Mahadev shared about the accident in which he had lost his father. He was killed because of having different political ideology as a teacher and not paying levy to the party. At that time, forces from the government of Nepal and the CPN (Maoist) targeted civilians with impunity, frequently accusing individuals of politically supporting their enemy. United Nations Office of the High Commissioner for Human Rights (2012) in Conflict Report, Nepal has also identified the reasons behind the killings of the professionals like teachers by the CPN (Maoist). This report also highlighted that unlawful killings were also performed against enemy combatants and nationals who were against them and also used to be under their control. He shared:
“It was the mid-evening of the winter season, we three (I (myself), my brother and sister) were doing homework with the help of our father and our mother was cleaning the dishes. In the meantime, nearly 6-8 people wearing masks entered our room. I was afraid seeing them. I went near my mother and watched their activities. Among them, one tall man requested our father to go with them for some inquiry about school but my father replied them to ask there. Irrespective of my father’s request they forced him to go out and at last, he went out with them. When my father was about to go out, he said that “ramro saga padh hai chora ma ekchin uncle haru saga guff garera aauchhu” (Read nicely my son, I will come back soon after talking with the uncles). We could not sleep and my mother was crying the whole night. I neither could manage my textbooks and copies nor could complete my homework. My brother and sisters were taken into the room by my brother. I and my mother waited for the arrival of my father for a long time. I did not remember when I slept. I used to sleep with my father but that day, I was alone”. (Field note)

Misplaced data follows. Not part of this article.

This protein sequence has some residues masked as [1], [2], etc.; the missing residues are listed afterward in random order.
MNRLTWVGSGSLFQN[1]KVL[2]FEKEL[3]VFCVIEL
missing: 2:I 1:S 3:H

He was continuously telling his story and I was silently writing his story on my note book. I had no words to ask him, so I was just listening to him”. He continued:
“In the morning, I found myself in the same place where I was studying. My mother was doing some household chores. I asked her if father had arrived but she said ‘no’ in a weepy voice. In the meantime, our neighboring uncle and grandmother came into our house. They seemed sad with a gloomy face. For some minutes, they were speechless. By seeing them, my mother was more serious and again started crying with a loud voice and asked what had happened to her husband. It was very difficult to just produce a sound. The situation was very piteous. Grandmother held my mother and I was in the lap of the uncle. Again my mother asked them about the situation of our father and they told us he was no more in the world. The dead body of our father was lying in the field of that uncle. After listening to this, mother got fainted and I also couldn’t remember what happened after that. Still I cannot believe that it was real and I wish it was only a dream”. (Field note)
My Condition as a Mute Listener